But this does not mean that any country that respects human rights is therefore European; New Zealand, for example, has a long tradition of anti-nuclear, pro-humanitarian advocacy. New Zealand is therefore more European in outlook, but not in geography. The respect for human rights forms part of the opinio juris needed to establish European identity, but is not the sum of such an identity. Belarus provides a good counter-example. It is the only geographically-European country not to be a party to the European Convention on Human Rights. It therefore may be geographically European, but it is institutionally not mentally European. I would therefore argue that the respect for human rights is a more fundamental criterion than is geography.

On Identity

Where does Europe, chastened by these lacerations stand now? Since the Second World War it has grown weary of the grand ideologies of the past, and has set itself to the modest task of preserving peace among the states, building an integrated economy and promoting cultural exchanges. The ideas that supported the earlier union of European states—Greek culture, Roman law, Christian faith, and Enlightenment universalism—have not as yet, played a primary role in the political and economic construction of a new Europe. Indeed, if the Europe of the future is to remain simply an economic-cultural body, then it does not even need such a "creation myth".

None of the past models seems suitable for our future. At present, any attempt to impose the unity-concept that has arguably lasted the longest and had most effectively contributed to the unification of Europe (but also at times its bloody disunity), namely that of a Christian commonwealth grounded in shared educational ideas, would only cause division. Whilst there is a uniting Christian backdrop to Europe, I do no believe that this identity is of sufficient 'thickness' to establish a Union based on it. Moreover, the rebirth of the medieval Res Publica Christiana would be undesirable; it was never hospitable to scientific development nor to outsiders, such as Jews or Muslims, who now constitute a sizeable segment of Europe's population.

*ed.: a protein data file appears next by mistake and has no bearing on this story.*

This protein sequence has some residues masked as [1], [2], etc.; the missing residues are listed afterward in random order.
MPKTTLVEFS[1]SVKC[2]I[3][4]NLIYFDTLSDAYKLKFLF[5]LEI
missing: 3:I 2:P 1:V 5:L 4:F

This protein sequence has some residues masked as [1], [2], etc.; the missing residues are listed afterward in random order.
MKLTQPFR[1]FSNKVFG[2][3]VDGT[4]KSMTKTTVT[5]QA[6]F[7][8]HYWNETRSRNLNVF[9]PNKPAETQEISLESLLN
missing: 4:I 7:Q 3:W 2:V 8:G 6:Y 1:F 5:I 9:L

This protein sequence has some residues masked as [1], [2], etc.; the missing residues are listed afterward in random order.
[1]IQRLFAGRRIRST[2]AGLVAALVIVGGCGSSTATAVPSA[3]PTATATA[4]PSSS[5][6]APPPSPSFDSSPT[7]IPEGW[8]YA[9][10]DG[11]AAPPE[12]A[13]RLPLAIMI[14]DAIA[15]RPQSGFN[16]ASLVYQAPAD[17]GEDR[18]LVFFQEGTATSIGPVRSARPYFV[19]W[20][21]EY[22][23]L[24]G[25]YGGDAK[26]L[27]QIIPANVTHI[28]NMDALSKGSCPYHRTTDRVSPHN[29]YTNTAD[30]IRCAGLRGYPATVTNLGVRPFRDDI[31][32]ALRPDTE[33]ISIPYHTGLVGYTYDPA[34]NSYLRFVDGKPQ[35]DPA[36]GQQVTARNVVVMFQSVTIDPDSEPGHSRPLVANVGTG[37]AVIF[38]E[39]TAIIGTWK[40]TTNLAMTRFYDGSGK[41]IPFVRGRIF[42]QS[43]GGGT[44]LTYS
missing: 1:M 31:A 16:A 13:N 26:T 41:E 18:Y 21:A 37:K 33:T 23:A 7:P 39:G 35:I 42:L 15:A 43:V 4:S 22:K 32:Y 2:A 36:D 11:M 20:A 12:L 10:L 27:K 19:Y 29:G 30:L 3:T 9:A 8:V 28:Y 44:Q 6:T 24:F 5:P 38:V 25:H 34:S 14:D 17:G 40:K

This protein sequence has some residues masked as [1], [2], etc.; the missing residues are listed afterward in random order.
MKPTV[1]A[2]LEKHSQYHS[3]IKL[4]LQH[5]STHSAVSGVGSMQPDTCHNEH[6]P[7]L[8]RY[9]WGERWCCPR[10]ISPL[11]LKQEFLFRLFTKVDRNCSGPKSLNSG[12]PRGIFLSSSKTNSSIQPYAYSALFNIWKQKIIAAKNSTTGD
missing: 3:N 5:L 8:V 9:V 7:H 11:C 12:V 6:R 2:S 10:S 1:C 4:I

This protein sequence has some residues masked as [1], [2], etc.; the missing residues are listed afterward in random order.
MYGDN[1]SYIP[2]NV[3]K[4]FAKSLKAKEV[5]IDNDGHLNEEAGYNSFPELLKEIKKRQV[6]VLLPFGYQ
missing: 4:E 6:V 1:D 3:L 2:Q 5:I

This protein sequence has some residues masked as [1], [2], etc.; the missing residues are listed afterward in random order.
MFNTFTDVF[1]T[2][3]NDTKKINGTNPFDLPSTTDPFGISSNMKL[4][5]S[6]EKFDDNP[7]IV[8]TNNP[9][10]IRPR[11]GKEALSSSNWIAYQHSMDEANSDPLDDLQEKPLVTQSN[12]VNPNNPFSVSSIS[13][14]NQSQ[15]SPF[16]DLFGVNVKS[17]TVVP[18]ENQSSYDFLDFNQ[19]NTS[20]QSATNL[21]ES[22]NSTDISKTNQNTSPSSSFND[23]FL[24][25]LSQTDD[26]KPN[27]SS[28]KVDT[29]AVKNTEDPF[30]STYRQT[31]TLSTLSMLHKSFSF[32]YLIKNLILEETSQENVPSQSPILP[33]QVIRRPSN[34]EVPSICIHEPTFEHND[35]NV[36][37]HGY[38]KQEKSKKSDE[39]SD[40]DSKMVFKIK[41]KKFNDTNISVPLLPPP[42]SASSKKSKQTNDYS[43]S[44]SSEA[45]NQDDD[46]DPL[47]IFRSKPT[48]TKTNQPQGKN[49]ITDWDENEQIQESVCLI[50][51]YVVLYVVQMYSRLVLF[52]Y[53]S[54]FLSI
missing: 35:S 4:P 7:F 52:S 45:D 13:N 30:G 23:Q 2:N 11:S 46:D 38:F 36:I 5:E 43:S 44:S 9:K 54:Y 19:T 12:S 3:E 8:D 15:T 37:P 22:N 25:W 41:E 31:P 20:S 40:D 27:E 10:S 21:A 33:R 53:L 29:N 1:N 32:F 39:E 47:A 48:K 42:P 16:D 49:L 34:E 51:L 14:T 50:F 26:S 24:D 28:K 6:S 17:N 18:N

I believe that religion, democracy, and human rights are all important to a European unity-identity, but in different ways. Religion provides a thin-identity; it is something we have in common, but it is not something that we share in an identical fashion. However, it is not a good foundation on which to build our future. Certainly our future should be inspired by it, but a Europe-wide theocracy is completely undesirable. On a more concrete level, the respect of human rights and the practice of democracy are much firmer foundations on which to construct a thick-identity.

One problem with trying to conceive of a 'European Identity', however, is that 'identities … often forged through oppositions to the identities of significant others, as the history of paired conflict so often demonstrates'[2]. Binary juxtapositions develop, the 'Other' being stereotyped as the shadow of the Self. I use of the Jungian term here to convey the concept of projection. Thus the assignation of the attribute 'civilised' to the Self—to take a very European example presupposes the assignation of, say, 'savage' to the 'Other'. Countless other oppositions suggest themselves. The dangers are obvious; they threaten the type of conflict that the 'European Project' seeks to avoid. Delanty claims that 'European identity is becoming a white bourgeois populism defined in opposition to the Muslim world and the Third World.'[3] In similar vein, Habermas writes of the 'chauvinism of prosperity'[4].

One example of this non-opposite form of identity can perhaps be seen on the battlefields of the First World War at Christmas. Men that had on the previous day been fighting and killing stopped fighting, deciding instead to share their rations, sing songs, and play football. Admittedly, the slaughter began again on the following day. Despite the political oppositions the tore Europe apart, this return to the Pax Christi suggests that there are still truths that bind us together as Europeans.